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  1. ArchDaily
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  3. Selgascano's Serpentine and the ArchDaily Comments Section

Selgascano's Serpentine and the ArchDaily Comments Section

Selgascano's Serpentine and the ArchDaily Comments Section

Photographer Nikhilesh Haval of nikreations has shared with us this virtual tour of the 2015 Serpentine Pavilion. Taking viewers through a series of 360-degree panoramas shot on a mercifully sunny day, the tour shows off the pavilion's striking colors to good effect and gives some indication of the complex and dynamic arrangement of the design's double skin.

For those won't get the opportunity to visit for themselves, Haval's virtual tour is a great way to experience SelgasCano's psychedelic space as it gives a reasonable impression of what it feels like to actually be there. I can say that with some authority because, since I last wrote about the pavilion, I got the chance to visit it myself - and what I found was completely different to the pavilion I might have expected had I been taking cues from our comments section. I'd like to talk to our readers about that directly, if I may.

To be clear, I'm not saying SelgasCano's pavilion was perfect. Reports of shoddy detailing where the ETFE sheets met the frame have perhaps been exaggerated; you have to really look for flaws, but they are there, mostly in the furthest corners of the structure near to the floor. What hasn't been exaggerated is that the space inside is hot - but as much as this is a functional flaw, it is only as bad as Sou Fujimoto's Pavilion, which leaked so much when it rained that the roof may as well have been scrapped entirely.

Despite these faults, the pavilion is an excellent response to a very, very simple brief: make a space that's enjoyable. Oliver Wainwright's claim that the structure is an "Instagrammer’s paradise" is entirely correct: it is fun to take photos of the pavilion and share them with friends. While there, I was also enchanted by the ETFE itself; in some places it manages to be two different colors at once, reflective and translucent, all at the same time. But unquestionably the highlight of my time spent there was seeing a girl of about four years old running up to her friend to tell her about the "secret passages" and asking her friend to come and play. That's the kind of joy SelgasCano's pavilion can inspire if you're willing to look at it without cynicism.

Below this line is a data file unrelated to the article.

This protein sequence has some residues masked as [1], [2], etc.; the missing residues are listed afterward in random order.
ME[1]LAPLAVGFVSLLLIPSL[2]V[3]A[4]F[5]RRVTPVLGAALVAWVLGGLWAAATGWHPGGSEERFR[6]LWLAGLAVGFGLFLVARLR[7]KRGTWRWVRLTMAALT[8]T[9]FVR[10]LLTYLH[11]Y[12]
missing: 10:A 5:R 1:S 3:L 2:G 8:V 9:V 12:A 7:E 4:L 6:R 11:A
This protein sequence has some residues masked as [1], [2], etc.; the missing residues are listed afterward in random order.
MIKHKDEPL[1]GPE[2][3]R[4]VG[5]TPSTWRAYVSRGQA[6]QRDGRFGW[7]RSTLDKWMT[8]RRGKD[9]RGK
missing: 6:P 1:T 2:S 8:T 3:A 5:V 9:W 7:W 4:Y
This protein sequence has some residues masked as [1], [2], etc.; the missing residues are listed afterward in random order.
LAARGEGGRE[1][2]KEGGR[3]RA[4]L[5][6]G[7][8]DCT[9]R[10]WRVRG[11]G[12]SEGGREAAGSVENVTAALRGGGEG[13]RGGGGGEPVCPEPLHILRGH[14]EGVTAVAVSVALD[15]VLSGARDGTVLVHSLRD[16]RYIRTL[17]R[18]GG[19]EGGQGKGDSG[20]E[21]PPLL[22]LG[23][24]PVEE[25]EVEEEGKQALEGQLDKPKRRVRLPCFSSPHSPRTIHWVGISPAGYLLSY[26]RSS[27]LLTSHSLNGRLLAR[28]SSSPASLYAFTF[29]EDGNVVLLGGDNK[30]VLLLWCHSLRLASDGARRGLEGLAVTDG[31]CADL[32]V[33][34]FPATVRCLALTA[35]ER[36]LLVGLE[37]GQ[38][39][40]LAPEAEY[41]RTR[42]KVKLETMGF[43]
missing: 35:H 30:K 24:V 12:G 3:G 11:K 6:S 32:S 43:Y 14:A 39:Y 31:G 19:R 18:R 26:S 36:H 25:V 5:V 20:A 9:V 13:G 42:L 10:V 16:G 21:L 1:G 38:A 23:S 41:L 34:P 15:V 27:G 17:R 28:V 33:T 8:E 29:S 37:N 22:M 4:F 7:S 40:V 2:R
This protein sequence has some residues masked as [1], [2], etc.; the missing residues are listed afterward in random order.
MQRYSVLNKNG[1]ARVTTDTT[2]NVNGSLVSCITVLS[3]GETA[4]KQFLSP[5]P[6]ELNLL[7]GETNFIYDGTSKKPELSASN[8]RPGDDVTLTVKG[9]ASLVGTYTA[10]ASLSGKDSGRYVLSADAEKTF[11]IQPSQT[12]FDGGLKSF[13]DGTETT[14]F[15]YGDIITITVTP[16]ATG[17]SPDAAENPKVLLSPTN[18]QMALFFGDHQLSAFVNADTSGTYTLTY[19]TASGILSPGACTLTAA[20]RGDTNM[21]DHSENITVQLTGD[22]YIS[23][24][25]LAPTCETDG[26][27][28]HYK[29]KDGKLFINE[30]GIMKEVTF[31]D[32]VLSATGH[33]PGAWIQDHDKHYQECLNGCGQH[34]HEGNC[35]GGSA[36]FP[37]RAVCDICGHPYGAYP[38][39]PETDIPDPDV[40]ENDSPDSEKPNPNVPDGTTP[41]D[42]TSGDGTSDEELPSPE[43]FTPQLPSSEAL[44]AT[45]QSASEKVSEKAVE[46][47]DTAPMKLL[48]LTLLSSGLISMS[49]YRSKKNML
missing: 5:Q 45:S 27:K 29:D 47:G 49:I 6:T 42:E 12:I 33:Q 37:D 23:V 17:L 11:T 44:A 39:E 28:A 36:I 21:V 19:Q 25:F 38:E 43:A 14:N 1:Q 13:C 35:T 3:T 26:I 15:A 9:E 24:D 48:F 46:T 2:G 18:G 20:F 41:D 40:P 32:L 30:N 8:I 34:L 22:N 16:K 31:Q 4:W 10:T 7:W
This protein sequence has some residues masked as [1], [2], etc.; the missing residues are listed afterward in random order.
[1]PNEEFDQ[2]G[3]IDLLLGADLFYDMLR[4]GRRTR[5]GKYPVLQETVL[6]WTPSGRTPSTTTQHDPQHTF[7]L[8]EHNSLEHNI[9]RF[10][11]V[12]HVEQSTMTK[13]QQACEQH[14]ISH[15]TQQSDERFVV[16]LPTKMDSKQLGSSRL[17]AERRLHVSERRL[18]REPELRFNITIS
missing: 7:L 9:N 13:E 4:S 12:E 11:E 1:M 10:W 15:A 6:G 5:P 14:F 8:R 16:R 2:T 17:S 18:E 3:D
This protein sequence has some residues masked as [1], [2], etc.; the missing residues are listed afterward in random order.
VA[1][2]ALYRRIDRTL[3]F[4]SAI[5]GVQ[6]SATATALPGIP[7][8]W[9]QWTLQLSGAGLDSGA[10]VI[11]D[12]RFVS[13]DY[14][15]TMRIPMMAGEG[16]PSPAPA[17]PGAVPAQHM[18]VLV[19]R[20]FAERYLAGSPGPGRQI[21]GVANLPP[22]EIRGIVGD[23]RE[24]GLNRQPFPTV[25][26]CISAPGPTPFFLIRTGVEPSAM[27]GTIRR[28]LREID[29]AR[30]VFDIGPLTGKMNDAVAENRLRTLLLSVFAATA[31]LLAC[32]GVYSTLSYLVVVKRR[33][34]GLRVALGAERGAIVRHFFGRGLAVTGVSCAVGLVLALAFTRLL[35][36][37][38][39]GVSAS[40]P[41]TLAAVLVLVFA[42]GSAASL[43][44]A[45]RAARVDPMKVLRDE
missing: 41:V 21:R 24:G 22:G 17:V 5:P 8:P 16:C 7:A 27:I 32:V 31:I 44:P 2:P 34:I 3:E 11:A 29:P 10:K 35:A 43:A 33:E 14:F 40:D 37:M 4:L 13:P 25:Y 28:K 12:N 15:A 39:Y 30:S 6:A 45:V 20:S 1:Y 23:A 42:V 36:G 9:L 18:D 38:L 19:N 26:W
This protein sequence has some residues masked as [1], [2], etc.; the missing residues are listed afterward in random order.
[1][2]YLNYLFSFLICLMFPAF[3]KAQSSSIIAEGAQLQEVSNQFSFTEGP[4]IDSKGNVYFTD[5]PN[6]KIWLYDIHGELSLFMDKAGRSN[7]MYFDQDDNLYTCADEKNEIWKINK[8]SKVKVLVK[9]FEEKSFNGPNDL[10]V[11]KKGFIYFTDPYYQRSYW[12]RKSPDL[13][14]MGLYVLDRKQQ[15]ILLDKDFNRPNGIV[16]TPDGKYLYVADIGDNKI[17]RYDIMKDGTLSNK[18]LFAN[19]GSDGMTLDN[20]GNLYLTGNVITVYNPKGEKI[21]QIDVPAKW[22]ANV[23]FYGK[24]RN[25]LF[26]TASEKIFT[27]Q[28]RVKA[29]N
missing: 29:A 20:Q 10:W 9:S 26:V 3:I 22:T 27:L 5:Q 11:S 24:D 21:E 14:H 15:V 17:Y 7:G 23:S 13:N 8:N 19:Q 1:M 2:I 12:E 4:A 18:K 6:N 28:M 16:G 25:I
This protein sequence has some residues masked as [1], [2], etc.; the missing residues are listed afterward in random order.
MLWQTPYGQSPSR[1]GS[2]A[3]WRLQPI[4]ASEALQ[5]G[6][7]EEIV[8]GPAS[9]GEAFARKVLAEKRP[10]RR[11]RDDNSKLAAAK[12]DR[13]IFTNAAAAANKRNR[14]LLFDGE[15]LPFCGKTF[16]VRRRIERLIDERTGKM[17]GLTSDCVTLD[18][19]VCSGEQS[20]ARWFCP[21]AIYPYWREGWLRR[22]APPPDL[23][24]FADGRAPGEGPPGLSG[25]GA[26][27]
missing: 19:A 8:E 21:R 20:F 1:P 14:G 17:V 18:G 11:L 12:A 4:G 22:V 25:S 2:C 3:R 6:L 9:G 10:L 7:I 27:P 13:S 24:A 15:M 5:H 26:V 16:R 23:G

Yet regardless of this, the comments we received on our articles about the pavilion were astonishingly negative - more than that, they were often cynical, and very few made an effort to explain their distaste for the design. This reflects an issue that we've been having across the site: the level of serious engagement in our comments section has declined in favor of aggression, cynicism and sarcastic jokes.

Comments sections on the internet have been notorious since - well, since forever - for the poor quality debate that often takes place on them. However in the past year or so, all across the internet this issue has been kicked into hyperdrive. In some places it's been so bad that publishers have removed their comments section entirely. The Verge, for example, recently "called a timeout" on their comments section for a few months, hoping that after a "super chill summer" their commenters would calm down a little.

One of the earliest online publishers to cut their comments section in this way was Popular Science, way back in 2013. In their case, the problem was more complex: they cited a study which found that in science journalism, the comments people left on an article (even if those comments had little to do with the topic at hand) could change the way other readers perceived the scientific work being discussed. And science is an objective field - if commenters can affect other readers that much in science, imagine the effect they have on the subjective arena of architecture.

This brings me to a key point: the internet ecosystem that we publish in is very unbalanced. If you "like" something, there's a button for that, and our readers use it all the time. But if you dislike something, the only way to express that is to write it down somewhere, often in the comments. For the Serpentine Pavilion, most of our articles gathered over 800 likes when shared on Facebook. But it's the 10 people coughing up spite in the comments section that people will remember, and that will change the way they think about architecture.

So please consider this a gentle reminder: you are important. And what you say in our comments section is very important. Of course you don't have to like everything - but if you do dislike something, try to be diplomatic in your approach. If we're going to make architecture better, the comments section needs to be a debate chamber, not a boxing ring.

Enjoy Nikhilesh Haval's virtual tour of the 2015 Serpentine Pavilion. I hope it helps you see things through someone else's eyes.

About this author
Rory Stott
Author
Cite: Rory Stott. "Selgascano's Serpentine and the ArchDaily Comments Section" 30 Jul 2015. ArchDaily. Accessed . <https://www.archdaily.com/771091/selgascanos-serpentine-and-the-archdaily-comments-section/> ISSN 0719-8884
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